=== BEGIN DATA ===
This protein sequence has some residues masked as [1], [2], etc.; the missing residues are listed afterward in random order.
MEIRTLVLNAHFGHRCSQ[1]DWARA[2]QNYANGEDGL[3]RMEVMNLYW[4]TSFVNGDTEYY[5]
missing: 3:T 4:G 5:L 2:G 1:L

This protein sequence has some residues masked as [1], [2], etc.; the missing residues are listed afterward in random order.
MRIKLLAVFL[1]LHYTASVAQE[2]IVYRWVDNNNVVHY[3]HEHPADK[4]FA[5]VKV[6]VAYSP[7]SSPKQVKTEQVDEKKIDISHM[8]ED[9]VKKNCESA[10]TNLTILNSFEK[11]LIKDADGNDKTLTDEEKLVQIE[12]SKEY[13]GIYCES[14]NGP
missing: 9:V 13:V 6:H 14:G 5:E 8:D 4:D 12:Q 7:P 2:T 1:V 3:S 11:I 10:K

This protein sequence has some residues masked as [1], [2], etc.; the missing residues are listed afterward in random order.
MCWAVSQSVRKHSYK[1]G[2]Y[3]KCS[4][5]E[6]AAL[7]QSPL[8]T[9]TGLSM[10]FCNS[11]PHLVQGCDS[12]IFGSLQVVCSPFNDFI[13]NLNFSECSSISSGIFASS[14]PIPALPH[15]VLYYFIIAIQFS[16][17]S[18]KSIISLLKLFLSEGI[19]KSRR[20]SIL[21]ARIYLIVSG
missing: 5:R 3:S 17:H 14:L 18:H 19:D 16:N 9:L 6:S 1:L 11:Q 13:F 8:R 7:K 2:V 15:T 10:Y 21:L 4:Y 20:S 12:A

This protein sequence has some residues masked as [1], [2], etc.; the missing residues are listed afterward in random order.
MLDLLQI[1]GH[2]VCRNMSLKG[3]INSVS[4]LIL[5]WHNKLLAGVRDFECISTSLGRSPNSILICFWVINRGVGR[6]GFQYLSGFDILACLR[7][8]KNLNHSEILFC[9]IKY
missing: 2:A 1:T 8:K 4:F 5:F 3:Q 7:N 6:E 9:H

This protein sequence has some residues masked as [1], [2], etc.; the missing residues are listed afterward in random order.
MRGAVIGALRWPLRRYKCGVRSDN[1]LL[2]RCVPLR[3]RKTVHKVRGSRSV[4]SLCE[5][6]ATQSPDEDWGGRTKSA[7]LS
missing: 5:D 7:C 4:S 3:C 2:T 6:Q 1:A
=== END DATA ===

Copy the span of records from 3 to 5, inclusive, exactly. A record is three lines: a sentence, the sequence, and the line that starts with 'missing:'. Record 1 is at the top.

This protein sequence has some residues masked as [1], [2], etc.; the missing residues are listed afterward in random order.
MCWAVSQSVRKHSYK[1]G[2]Y[3]KCS[4][5]E[6]AAL[7]QSPL[8]T[9]TGLSM[10]FCNS[11]PHLVQGCDS[12]IFGSLQVVCSPFNDFI[13]NLNFSECSSISSGIFASS[14]PIPALPH[15]VLYYFIIAIQFS[16][17]S[18]KSIISLLKLFLSEGI[19]KSRR[20]SIL[21]ARIYLIVSG
missing: 5:R 3:S 17:H 14:L 18:H 19:D 16:N 9:L 6:S 1:L 11:Q 13:F 8:R 7:K 2:V 15:T 10:Y 21:L 4:Y 20:S 12:A

This protein sequence has some residues masked as [1], [2], etc.; the missing residues are listed afterward in random order.
MLDLLQI[1]GH[2]VCRNMSLKG[3]INSVS[4]LIL[5]WHNKLLAGVRDFECISTSLGRSPNSILICFWVINRGVGR[6]GFQYLSGFDILACLR[7][8]KNLNHSEILFC[9]IKY
missing: 2:A 1:T 8:K 4:F 5:F 3:Q 7:N 6:E 9:H

This protein sequence has some residues masked as [1], [2], etc.; the missing residues are listed afterward in random order.
MRGAVIGALRWPLRRYKCGVRSDN[1]LL[2]RCVPLR[3]RKTVHKVRGSRSV[4]SLCE[5][6]ATQSPDEDWGGRTKSA[7]LS
missing: 5:D 7:C 4:S 3:C 2:T 6:Q 1:A